Clare Valley, SA
Warm to hot climate/Elevation 400-500m
John Horrocks was the first settler in the region and encouraged his servant James Green to plant the first vines in 1842 at Penwortham. Edward Gleeson founded Clare in the 1840s and also planted the Inchiquin vineyards. The development of Clare, however, was uneven. When the Broken Hill Proprietary Company Limited was established at Broken Hill in 1885, Clare became a major transit centre for supplies. By 1897, the region had over 580 hectares of vines in production.
The climatic data suggests that Clare is essentially continental with hot summers and cool/cold winters. However, the vineyards are mostly located at higher elevations than the weather stations. For instance, Petaluma’s Hanlin Hill is at about 500m. During the growing season moderating cool breezes funnel up the Clare’s corrugation of hills and gullies from the south. The soils are red brown, chocolatey loams over shale allowing excellent drainage. Although snow is rare, the chill factor is something to behold. Some of the older vines are planted in the valley floor, originally to take advantage of the deep water holding capacity of the soils, as rainfall is relatively low. With the advantages of supplementary irrigation, many of the best vineyard sites are located on higher elevations or towards the south of the valley. Polish Hill and Watervale are important sub-regions. The Clare Valley has become particularly famous for its fruit-pure Rieslings and tightly-knit Shirazes. Cabernet Sauvignon also performs quite well.
Clare Valley Shiraz is rarely as opulent as Barossa Shiraz: concentrated, yes, but with spicier, cracked pepper and anise aromas over ripe, prune-like fruit and a slightly more structured palate with angular tannins. Jim Barry's The Armagh is a rare beast making intensity, immensity and density a seamless combination. Wendouree Shiraz is particularly idiosyncratic with its iron-fisted tannins. Leasingham is making very impressive wine - witness its gobsmacking 1994 Classic Clare Shiraz - yet this label is undervalued considering its quality. Tim Adams (especially The Aberfeldy) and Mitchell are also very impressive producers who have yet to make their run.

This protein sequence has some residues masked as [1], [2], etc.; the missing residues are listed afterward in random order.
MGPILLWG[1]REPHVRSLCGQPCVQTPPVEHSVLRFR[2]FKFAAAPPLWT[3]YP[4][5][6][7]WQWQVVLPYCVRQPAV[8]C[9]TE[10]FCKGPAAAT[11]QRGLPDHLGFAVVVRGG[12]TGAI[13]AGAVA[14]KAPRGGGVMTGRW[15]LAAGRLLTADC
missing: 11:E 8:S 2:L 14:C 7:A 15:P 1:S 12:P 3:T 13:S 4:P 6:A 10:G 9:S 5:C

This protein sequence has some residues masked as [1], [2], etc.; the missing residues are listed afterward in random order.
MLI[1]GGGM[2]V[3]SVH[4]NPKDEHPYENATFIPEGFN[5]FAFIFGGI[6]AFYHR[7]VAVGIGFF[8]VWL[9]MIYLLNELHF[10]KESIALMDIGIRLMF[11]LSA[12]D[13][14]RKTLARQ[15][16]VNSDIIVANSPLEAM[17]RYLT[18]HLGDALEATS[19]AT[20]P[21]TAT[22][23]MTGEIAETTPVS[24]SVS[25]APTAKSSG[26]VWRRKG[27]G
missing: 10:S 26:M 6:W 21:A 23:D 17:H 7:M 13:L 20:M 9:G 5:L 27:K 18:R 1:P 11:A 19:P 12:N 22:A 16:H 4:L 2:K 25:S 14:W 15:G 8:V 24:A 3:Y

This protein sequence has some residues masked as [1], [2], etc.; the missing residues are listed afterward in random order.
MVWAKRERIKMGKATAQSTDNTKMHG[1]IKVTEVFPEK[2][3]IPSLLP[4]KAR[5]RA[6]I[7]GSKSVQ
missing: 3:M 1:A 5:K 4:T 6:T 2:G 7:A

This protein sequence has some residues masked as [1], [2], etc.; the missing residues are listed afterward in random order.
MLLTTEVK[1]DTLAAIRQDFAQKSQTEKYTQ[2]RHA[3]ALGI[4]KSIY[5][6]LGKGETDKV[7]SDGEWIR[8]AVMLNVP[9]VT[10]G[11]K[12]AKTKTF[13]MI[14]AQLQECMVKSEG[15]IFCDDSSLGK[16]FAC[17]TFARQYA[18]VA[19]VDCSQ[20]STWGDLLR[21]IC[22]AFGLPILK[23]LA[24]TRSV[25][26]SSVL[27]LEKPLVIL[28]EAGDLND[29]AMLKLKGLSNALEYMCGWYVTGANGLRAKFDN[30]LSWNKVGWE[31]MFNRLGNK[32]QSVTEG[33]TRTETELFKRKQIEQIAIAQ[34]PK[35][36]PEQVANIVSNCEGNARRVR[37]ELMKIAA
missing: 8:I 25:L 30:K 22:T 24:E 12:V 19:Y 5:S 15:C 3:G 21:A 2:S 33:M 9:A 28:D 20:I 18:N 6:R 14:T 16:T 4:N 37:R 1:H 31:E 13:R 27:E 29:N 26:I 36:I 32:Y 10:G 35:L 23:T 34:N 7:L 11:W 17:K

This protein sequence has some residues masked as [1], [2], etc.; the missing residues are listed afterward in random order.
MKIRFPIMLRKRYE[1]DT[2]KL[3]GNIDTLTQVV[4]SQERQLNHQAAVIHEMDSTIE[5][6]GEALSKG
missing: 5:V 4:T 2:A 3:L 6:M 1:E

After Hunter Valley Semillon, this is one of the most recognisable wines of Australia, which makes the Clare Valley one of the classic wine regions of the world. Indeed, these wines are often thrown into a Master of Wine tasting exam. When young they have a very strong lime/citrus/floral aroma, moderate to high alcohol, incredible fruit purity and an indelible, minerally acid cut. They are devastatingly thirst-quenching. Over time they develop toast-and-honey characters, with the palate fleshing out and becoming a little oily. There is strong evidence to suggest that there are differences between Watervale and Polish Hill, the latter showing more intensity and definition. The best performers in the secondary market are Grosset and Petaluma. Mitchell, Wilson Vineyard and Mount Horrocks are well regarded but have yet to impress investors. Old Leo Burings are fabulous wines; 1975 DWE 17 was brilliant, but the bin numbering system is difficult to understand. Orlando's Richmond Grove label hosts some great Clare Valley Riesling, but is yet to develop brand definition. It is interesting to note that many Clare Valley producers are now embracing the use of 'Stelvin' closures as an alternative to cork.
Andrew Caillard MW, Langton's